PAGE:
Peer to Peer Lending

Peer to Peer Lending Says Yes to the Loan, No to the Bank

The innovation of Peer to Peer Lending (also known as person to person lending) is breathing new life into the flatline world of financial prospects for people who need to borrow money but don’t even want to enter a bank because they don’t feel welcome. Peer to Peer lending platforms, whether borrowing money from strangers who are investing in personal loans or through a lending service that allows you to construct a loan between family members and friends, are an option to apply for secured and unsecured loans that cut the bank out of the equation. With peer to peer lending, the banks don’t have a chance to make you feel unwelcome; you’re not giving banks the option to say no. You’re taking your business elsewhere.

Young people moving into the adult world aren’t limited by the same financial boundaries that the previous generations recognized. True, the recession of 2008 hit everyone hard, and college students entering the job market carrying thousands of dollars in debt might feel that all the doors are closed. Second-career adults recovering from job lay-offs sometimes feel that they don’t have the same standing that they once had. In today’s world of finances, a lot of people feel like going into a bank to ask for a loan is like going into the principal’s office; you’re going to get bad news and no one is going to believe you when you tell them that you’re reliable and honest and a good risk for a loan. Which explains why people who fear that they’ll get the cold shoulder from banks are turning to peer to peer lending.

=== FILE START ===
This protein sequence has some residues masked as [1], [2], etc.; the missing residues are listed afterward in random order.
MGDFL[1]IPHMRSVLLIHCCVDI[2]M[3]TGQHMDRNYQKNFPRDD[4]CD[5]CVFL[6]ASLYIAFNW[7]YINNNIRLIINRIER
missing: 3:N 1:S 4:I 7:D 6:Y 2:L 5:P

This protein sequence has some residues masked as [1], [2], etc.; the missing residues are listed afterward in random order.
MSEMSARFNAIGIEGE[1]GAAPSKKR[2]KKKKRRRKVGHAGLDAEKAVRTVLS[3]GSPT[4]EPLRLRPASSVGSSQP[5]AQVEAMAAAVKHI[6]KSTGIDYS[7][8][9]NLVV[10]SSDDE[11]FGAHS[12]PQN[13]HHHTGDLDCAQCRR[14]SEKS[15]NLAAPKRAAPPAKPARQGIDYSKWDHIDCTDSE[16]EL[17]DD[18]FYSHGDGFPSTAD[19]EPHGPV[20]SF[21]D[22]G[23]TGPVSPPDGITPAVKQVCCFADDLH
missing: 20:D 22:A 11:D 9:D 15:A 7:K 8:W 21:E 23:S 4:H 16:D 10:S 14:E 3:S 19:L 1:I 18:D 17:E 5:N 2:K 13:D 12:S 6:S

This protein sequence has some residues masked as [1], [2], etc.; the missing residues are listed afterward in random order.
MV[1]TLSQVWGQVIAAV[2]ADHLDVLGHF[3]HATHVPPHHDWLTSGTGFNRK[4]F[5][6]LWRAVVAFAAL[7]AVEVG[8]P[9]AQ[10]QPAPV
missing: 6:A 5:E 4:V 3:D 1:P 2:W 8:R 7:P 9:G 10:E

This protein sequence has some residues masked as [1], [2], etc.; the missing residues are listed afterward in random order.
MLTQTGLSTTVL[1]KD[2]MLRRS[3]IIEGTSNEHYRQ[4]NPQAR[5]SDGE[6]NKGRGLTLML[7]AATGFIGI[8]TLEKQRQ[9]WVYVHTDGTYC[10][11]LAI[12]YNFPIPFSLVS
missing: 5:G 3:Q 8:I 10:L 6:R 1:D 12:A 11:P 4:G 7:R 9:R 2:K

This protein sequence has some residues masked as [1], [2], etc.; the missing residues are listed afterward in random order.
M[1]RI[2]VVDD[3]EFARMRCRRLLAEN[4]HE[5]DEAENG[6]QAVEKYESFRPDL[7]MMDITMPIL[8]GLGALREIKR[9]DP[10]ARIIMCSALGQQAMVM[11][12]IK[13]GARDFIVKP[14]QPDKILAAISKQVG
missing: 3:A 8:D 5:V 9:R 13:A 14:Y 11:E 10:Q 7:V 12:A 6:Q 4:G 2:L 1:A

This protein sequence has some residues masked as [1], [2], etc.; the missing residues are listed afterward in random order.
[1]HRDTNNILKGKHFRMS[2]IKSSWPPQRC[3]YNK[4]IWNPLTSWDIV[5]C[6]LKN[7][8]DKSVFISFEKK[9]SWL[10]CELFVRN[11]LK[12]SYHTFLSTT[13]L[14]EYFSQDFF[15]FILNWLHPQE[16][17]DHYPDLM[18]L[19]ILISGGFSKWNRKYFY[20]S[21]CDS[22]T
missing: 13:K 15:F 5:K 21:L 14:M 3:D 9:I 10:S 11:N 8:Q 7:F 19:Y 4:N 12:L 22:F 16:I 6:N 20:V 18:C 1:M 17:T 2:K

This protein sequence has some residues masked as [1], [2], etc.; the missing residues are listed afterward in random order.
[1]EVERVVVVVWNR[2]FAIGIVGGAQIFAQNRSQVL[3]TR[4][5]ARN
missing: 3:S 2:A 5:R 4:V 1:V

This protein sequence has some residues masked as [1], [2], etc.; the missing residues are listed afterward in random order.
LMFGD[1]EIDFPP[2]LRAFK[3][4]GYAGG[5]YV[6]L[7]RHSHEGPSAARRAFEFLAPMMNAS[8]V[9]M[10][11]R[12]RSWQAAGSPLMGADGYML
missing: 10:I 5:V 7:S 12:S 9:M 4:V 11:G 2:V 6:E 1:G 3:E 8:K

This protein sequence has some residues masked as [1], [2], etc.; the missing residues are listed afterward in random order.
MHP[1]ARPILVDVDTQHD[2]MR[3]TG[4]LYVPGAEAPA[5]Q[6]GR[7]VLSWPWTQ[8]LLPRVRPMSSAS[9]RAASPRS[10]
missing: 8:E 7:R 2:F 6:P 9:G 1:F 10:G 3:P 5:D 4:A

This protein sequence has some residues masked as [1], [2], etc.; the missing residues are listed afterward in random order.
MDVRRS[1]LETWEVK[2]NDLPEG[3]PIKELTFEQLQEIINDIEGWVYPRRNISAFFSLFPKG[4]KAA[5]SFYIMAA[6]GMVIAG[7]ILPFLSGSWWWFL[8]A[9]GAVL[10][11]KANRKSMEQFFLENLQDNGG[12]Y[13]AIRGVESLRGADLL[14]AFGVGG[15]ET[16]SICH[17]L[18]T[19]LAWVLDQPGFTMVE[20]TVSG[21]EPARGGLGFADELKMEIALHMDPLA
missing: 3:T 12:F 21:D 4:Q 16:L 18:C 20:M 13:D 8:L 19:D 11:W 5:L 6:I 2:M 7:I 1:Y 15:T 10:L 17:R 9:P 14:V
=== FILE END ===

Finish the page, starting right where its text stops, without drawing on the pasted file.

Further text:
Why is peer to peer lending so user friendly for the borrower? For one thing, it’s less costly. Banks are buildings; that mean there’s real estate costs; utilities; human resources; security systems; furniture. Those are items that ultimately are paid for by bank customers. Overhead isn’t cheap. Peer to peer lending takes place on the Internet, not in a corner office.

The peer to peer lending service provides similar functions as a bank, including a website and customer service; verification of regulatory compliance; communicating with credit bureaus, deducting monthly payments from your account and sending the money to the lender.

Prosper Debt Consolidation Loans

The top peer to peer lending websites 2014 are Prosper and Lending Club. Lending Club came to the rescue after the 2008 recession. Just one year after its launch, Lending Club was giving riskier borrowers a chance when banks wouldn’t. The online credit application that you fill out doesn’t negatively affect your credit score because it counts as a “soft” inquiry. To qualify for a Lending Club loan, your minimum score needs to be 660; for, it needs to be 640. For the latest information on which states allow peer to peer crowdfunding, check here. If you’re living in North Dakota, Iowa, or Maine, Prosper isn’t going to be able to provide financial prospects. Likewise, if you’re living in Maine, Iowa, Idaho, North Dakota or Nebraska, investing money peer to peer isn’t going to happen. But it’s a big country, leaving plenty of people in the remaining states who want to invest peer to peer and make your loan happen.